East Coast Fishery Managers Order 18% Cut in Striper Harvest
- By Timothy B. Wheeler, Bay Journal
Acting to stem serious declines in the striped bass population, East Coast fishery managers have ordered an 18% harvest reduction for the coming year. How that will be done in the Chesapeake Bay remains to be seen.
Pictured: Striped bass, also known as rockfish, are one of the most popular sport and commercial fish in the Chesapeake Bay and along the mid-Atlantic coast. Their population has been in decline for at least a decade. (Dave Harp)
The Atlantic States Marine Fisheries Commission’s striped bass management board on Wednesday agreed to the reduction after an extended debate over how to respond to a scientific assessment earlier this year that found the commercially and recreationally valuable species has been overfished for some time.
The board ordered an 18% cut in commercial harvest quotas in all East Coast states. It also called for comparable recreational catch restrictions. In coastal waters, anglers would be limited to just one fish per day between 28 and 35 inches in length, while in the Bay it would be just one fish per day at least 18 inches long. Anglers are allowed to keep two fish a day now in Maryland; Virginia has already reduced its limit from two to one.
Because the assessment found that many fish were dying after being caught and released, the board also ordered states to require that recreational anglers use circle hooks, which are less likely to injure the fish, beginning in 2021.
Striped bass, also known as rockfish, are one of the most popular sport and commercial fish in the Bay and along the mid-Atlantic coast, and that popularity has led to problems.
Overharvesting drove the population precariously low in the early 1980s, which prompted Maryland to impose a five-year fishing moratorium and other states to enact shorter bans. The fish rebounded, reaching a high abundance in the early 2000s.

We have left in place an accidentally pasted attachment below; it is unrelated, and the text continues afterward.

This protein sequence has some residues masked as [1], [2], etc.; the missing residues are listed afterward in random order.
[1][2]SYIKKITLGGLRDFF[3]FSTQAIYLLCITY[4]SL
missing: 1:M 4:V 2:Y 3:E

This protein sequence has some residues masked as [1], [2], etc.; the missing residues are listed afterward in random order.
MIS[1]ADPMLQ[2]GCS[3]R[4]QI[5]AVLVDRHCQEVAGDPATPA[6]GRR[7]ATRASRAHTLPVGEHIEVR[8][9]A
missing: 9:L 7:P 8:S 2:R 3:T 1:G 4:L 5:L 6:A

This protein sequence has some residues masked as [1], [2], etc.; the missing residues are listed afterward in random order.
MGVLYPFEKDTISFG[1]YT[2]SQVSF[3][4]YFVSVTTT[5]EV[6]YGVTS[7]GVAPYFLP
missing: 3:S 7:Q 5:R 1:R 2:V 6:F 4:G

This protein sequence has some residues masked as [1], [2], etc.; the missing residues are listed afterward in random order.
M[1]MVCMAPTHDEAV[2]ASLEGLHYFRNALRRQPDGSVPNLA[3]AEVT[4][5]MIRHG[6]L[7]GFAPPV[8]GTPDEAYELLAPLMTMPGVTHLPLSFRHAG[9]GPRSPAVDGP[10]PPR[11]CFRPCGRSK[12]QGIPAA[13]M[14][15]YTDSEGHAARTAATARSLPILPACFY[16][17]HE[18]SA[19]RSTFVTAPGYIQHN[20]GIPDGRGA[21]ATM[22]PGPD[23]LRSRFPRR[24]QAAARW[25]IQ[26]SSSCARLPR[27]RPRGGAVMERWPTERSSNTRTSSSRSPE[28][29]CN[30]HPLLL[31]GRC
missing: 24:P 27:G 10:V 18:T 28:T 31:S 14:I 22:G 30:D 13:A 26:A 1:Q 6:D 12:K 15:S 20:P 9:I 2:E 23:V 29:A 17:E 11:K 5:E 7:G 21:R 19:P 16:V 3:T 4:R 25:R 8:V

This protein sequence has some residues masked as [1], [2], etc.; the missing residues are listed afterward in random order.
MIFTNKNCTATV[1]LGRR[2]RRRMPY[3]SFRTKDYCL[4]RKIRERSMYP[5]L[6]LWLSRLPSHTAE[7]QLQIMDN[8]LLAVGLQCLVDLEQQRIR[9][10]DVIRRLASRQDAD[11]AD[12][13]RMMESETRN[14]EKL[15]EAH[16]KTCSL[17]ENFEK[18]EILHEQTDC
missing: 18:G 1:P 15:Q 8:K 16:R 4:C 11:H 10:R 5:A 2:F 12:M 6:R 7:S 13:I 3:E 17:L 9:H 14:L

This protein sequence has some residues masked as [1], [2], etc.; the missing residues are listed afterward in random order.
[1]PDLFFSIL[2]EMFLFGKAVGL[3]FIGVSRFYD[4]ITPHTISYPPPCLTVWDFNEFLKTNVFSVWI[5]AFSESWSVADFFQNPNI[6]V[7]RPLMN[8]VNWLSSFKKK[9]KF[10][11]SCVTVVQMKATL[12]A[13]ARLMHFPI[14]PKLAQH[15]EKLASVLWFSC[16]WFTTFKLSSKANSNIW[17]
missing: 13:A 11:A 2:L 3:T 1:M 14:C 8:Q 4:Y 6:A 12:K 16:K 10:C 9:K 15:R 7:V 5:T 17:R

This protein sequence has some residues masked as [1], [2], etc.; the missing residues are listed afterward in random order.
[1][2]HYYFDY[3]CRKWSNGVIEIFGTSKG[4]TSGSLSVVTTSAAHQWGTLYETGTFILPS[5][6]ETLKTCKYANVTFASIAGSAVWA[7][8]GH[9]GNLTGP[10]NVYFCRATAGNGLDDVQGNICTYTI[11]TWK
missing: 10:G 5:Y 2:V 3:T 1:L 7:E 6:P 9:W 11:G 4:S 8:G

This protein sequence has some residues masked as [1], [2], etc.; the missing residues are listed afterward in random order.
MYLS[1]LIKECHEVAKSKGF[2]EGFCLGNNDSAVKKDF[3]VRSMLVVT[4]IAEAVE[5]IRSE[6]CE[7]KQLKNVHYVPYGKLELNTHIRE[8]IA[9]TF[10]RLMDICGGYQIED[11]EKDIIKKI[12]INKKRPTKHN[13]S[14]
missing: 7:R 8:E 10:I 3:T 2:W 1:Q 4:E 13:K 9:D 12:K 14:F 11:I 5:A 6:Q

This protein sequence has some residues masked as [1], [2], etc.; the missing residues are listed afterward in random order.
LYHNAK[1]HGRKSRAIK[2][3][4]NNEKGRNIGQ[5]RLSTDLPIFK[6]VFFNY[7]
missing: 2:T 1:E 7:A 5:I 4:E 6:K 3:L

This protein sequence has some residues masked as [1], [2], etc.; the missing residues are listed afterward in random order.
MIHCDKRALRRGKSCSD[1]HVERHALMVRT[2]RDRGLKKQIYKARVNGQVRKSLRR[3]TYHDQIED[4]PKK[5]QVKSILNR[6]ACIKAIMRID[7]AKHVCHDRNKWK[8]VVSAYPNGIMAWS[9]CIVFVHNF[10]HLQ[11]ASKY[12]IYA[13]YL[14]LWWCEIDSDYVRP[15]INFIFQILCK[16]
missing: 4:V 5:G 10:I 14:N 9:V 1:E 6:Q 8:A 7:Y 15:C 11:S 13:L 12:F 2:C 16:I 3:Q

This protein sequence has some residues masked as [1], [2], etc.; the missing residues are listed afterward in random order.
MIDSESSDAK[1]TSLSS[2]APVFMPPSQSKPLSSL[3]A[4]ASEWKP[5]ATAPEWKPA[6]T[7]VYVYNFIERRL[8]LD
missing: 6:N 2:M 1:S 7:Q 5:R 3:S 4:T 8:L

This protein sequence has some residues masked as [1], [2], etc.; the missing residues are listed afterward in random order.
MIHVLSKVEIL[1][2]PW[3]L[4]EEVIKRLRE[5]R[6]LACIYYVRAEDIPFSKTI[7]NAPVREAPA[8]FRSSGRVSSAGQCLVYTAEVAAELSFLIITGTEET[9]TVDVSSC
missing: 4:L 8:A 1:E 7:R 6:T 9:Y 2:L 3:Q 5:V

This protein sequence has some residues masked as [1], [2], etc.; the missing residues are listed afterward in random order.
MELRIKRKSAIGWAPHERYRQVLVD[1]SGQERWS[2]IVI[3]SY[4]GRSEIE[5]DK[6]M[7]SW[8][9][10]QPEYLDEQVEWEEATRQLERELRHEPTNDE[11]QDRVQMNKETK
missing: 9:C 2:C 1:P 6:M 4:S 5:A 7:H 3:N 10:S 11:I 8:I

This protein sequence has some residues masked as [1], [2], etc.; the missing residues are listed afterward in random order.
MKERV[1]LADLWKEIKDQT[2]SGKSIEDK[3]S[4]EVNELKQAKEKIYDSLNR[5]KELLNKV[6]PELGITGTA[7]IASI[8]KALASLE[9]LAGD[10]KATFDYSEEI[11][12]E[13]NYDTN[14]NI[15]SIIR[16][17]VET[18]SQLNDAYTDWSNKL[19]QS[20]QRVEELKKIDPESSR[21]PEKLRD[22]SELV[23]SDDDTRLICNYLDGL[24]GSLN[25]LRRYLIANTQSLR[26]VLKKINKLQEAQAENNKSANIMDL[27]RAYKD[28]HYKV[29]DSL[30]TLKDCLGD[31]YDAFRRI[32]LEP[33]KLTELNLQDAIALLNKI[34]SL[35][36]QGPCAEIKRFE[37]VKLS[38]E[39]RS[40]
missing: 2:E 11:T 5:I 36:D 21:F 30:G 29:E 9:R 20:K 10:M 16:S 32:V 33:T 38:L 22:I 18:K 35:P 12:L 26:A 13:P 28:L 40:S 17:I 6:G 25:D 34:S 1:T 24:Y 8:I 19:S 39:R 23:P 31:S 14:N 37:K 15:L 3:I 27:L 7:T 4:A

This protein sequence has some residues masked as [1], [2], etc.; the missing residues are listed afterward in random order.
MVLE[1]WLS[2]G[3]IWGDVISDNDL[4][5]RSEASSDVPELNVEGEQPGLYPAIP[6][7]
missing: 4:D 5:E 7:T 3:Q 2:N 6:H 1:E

But now striped bass have been declining for at least a decade, attributed in part to less successful reproduction. The assessment also found that millions of fish were dying after being released by recreational anglers, usually because they were too small to keep. The review estimated that more fish died after being discarded than were actually kept in 2017.
Commission members representing Maryland and the Potomac River Fisheries Commission argued unsuccessfully for a smaller commercial harvest reduction. The majority of all East Coast commercial striped bass landings come from the Chesapeake.
The board voted instead to require equal percentage reductions from both commercial and recreational fisheries, noting that public comments overwhelmingly favored that approach. Virginia sided with the majority.
But state fisheries managers also were given latitude to vary from the board’s prescribed measures as long as they achieve “conservation equivalency,” meaning that they achieve comparable reductions.
Maryland fishery managers are weighing that approach, with plans to propose changes that will result in a 20% reduction in mortality from the recreational fishery.